What advertising rules do I need to follow?
Osteopaths must agree to ‘legal, decent, honest and truthful’ advertising as part of the General Osteopathic Council (GOcS) Practice Standards. You must ensure your advertising complies with the Code of Advertising Practice, set down by the Committees of Advertising Practice (CAP). The rules are enforced by the Advertising Standards Authority (ASA). CAP gives specific advice for osteopathy, including the list of medical conditions that you can claim to treat.
What counts as ‘advertising’?
Any non-broadcast information on your website, leaflets and any other marketing material available to the public needs to comply with the code. Thomas Editing is happy to help with any content, in print or online.
What is the new ASA guidance I’ve heard about?
Osteopathy: ASA Review and Guidance for Marketing Claims for Pregnant Women, Children and Babies was released in November 2016, to ‘provide some general key principles and guidance on marketing osteopathy’. The report includes examples of claims that are likely to be acceptable, and those that are likely to mislead.
Is this new guidance useful?
The Institute of Osteopathy (iO) welcomes the guidance, saying it helps osteopaths promote the valuable contribution they make, particularly in the care of pregnant women and children, without the fear of inadvertently misleading the public. The guidance clarifies how you can promote your services in a balanced and objective manner. Thomas Editing can help you use the guidance to promote your services responsibly.
Why should I check my marketing now?
There has been a sharp rise in the number of complaints made to the GOsC about how osteopaths are advertising their services. The GOsC and iO are both encouraging osteopaths to review their marketing in light of the new guidance. Thomas Editing’s Quick Fix service can address specific issues quickly.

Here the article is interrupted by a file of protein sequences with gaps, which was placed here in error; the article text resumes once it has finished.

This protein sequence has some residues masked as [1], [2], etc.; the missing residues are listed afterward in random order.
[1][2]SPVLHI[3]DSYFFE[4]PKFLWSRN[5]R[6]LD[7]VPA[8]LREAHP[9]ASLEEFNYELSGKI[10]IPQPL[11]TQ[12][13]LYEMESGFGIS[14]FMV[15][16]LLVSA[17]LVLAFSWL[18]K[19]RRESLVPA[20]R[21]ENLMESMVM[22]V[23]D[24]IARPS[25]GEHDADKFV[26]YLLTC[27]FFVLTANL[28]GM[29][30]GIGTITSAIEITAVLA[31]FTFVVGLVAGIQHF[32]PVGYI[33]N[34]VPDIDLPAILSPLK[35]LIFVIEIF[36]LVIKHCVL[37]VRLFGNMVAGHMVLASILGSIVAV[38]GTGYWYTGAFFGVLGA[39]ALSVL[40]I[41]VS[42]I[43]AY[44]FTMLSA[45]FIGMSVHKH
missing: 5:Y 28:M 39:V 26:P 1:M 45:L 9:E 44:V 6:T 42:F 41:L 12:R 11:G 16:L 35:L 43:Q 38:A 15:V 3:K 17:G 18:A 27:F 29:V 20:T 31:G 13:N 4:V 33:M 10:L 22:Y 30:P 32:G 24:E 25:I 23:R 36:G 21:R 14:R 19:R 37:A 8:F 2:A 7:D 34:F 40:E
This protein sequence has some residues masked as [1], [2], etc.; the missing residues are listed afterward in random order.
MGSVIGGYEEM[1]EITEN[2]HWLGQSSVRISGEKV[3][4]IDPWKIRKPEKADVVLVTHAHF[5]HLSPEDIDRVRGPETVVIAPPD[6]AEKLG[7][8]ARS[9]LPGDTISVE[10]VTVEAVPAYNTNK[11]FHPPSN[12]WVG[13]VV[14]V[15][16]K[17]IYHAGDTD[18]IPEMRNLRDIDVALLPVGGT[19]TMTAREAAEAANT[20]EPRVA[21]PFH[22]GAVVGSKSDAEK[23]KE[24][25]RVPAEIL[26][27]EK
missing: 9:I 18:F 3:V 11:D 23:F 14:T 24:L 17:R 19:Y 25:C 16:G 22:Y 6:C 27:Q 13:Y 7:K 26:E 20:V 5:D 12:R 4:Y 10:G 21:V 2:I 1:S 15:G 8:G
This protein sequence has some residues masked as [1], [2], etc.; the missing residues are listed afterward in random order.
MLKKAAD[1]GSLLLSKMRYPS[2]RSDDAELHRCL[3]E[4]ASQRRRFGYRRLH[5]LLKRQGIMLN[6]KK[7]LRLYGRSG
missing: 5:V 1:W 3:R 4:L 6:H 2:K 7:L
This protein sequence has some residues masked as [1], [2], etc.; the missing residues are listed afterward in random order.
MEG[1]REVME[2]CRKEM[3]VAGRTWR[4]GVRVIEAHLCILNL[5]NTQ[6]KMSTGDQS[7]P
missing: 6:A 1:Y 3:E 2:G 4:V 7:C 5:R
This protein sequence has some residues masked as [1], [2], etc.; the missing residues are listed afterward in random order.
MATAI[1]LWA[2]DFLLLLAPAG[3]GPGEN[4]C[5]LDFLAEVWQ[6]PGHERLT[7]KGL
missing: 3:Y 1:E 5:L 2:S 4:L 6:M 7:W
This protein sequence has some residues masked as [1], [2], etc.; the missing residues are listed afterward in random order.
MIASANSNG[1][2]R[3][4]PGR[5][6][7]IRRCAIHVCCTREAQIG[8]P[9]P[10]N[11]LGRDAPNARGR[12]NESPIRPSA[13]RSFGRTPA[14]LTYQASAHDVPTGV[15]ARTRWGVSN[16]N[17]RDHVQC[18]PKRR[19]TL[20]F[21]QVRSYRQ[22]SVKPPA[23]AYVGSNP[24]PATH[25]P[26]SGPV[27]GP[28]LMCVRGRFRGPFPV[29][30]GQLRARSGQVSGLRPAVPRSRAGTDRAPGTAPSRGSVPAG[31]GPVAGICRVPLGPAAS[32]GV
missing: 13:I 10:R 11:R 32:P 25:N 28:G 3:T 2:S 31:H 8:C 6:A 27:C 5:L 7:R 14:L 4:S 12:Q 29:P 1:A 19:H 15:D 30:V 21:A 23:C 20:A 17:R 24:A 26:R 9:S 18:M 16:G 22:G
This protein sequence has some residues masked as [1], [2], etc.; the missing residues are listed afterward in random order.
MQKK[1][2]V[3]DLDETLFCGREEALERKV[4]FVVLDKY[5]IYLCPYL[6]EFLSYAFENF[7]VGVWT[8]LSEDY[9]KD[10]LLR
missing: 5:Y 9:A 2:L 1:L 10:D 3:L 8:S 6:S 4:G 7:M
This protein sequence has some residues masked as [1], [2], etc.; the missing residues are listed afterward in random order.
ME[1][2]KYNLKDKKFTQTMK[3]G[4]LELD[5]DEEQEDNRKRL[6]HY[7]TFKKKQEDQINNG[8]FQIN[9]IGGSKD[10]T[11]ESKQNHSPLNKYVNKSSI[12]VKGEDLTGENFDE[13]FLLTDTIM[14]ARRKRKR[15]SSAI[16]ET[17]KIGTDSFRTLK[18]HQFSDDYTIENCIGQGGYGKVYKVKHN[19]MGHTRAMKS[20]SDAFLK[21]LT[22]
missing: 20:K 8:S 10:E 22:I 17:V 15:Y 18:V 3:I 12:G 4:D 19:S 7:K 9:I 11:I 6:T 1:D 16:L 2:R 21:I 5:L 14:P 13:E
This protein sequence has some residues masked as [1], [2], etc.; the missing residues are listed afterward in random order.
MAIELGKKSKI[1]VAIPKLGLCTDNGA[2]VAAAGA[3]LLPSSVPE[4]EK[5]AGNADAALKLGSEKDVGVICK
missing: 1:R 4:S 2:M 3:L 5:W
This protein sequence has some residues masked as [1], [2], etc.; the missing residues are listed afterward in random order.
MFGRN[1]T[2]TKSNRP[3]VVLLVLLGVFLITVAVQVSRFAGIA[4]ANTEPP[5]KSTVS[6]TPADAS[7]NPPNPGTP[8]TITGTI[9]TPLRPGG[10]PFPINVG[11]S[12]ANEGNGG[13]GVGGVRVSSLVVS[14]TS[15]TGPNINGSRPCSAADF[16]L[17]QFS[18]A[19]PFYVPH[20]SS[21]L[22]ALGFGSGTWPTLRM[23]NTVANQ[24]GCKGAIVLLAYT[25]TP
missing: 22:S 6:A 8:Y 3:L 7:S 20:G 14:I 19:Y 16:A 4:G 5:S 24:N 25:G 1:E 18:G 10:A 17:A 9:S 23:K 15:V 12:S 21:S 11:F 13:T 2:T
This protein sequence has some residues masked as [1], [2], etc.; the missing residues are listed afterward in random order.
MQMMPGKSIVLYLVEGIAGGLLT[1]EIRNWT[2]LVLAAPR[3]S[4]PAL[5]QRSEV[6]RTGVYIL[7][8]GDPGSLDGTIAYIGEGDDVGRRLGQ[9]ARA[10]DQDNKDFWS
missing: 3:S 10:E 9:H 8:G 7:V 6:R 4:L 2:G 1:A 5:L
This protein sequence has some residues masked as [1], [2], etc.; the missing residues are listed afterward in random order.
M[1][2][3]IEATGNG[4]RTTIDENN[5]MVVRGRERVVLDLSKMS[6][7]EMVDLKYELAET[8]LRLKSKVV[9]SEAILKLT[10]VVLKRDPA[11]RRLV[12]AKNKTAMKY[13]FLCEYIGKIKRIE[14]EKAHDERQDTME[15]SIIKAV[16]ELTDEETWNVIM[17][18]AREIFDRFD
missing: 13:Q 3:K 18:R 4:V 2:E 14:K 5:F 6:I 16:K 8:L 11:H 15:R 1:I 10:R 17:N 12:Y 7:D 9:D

What are the benefits of a clear website?
According to the GOsC practice standards, information you provide about your professional qualifications, practice and services should be of a high standard and factually accurate. Thomas Editing can help prospective patients understand you and what you offer.
Are testimonials included in the advertising rules?
Claims made in testimonials are subject to the same standards of evidence as any other claim. So, even if your patients say you have successfully treated certain conditions, if it isn’t on the CAP approved list and you have no evidence to substantiate it, you can’t put it on your website. It is important to keep contact details and written confirmation that you’ve got permission to use testimonials. Thomas Editing can help you present testimonials in the right way.
Image copyright The General Osteopathic Council